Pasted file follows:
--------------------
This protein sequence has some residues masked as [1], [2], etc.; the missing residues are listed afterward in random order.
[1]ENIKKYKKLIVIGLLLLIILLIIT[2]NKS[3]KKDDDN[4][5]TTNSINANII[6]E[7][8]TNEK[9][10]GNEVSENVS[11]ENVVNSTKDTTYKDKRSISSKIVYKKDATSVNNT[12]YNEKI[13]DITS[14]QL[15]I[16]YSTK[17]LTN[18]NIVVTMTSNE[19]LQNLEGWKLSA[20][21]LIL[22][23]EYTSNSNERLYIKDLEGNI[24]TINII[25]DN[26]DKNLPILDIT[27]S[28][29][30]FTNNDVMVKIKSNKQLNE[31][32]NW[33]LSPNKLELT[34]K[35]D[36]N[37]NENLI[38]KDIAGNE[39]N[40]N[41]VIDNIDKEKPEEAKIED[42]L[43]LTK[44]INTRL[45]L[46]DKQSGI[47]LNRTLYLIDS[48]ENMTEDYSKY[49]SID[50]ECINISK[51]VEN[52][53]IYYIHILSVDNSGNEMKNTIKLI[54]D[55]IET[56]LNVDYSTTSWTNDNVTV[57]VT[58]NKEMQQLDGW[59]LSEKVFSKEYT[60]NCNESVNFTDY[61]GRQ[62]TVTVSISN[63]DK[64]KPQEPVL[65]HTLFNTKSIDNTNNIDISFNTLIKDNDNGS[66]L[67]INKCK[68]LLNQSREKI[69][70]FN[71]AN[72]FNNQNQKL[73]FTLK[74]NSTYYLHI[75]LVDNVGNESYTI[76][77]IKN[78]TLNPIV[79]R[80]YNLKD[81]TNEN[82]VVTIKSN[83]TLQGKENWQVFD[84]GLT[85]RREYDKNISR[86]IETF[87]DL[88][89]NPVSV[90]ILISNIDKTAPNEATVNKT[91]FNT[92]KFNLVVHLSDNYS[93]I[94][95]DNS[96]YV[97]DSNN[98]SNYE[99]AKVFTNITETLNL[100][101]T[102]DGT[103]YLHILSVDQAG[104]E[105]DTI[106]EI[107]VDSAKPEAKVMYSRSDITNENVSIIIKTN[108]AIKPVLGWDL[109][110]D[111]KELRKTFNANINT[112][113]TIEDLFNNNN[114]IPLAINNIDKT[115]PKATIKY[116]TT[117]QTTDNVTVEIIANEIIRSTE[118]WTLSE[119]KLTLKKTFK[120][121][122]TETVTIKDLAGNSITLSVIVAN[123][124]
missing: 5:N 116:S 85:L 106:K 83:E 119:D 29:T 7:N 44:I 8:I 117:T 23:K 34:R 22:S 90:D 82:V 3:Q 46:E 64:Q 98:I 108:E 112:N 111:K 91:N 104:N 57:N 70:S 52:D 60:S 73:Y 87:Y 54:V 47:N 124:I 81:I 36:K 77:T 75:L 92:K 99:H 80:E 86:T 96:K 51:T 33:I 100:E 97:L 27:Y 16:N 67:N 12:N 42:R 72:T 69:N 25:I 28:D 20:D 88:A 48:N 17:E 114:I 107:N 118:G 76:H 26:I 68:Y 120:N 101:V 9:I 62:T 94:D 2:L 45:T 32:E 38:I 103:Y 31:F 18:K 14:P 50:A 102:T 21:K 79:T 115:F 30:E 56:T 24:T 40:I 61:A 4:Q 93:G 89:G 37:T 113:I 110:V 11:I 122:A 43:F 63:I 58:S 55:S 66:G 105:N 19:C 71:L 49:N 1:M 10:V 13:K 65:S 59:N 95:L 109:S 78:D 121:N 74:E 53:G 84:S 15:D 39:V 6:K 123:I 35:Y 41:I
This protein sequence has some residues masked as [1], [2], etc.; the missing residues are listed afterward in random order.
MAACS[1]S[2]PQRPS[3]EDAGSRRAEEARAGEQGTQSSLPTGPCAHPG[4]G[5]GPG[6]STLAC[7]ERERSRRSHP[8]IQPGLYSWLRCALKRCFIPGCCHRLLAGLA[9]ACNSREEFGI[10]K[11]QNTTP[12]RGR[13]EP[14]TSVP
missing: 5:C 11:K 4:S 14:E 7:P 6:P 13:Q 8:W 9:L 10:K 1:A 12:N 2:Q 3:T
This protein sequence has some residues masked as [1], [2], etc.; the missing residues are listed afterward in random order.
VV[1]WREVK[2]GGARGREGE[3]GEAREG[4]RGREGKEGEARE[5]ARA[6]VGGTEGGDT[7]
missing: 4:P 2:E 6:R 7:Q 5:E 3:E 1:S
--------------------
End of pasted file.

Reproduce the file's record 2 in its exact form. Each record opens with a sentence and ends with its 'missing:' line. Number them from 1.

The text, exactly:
This protein sequence has some residues masked as [1], [2], etc.; the missing residues are listed afterward in random order.
MAACS[1]S[2]PQRPS[3]EDAGSRRAEEARAGEQGTQSSLPTGPCAHPG[4]G[5]GPG[6]STLAC[7]ERERSRRSHP[8]IQPGLYSWLRCALKRCFIPGCCHRLLAGLA[9]ACNSREEFGI[10]K[11]QNTTP[12]RGR[13]EP[14]TSVP
missing: 5:C 11:K 4:S 14:E 7:P 6:P 13:Q 8:W 9:L 10:K 1:A 12:N 2:Q 3:T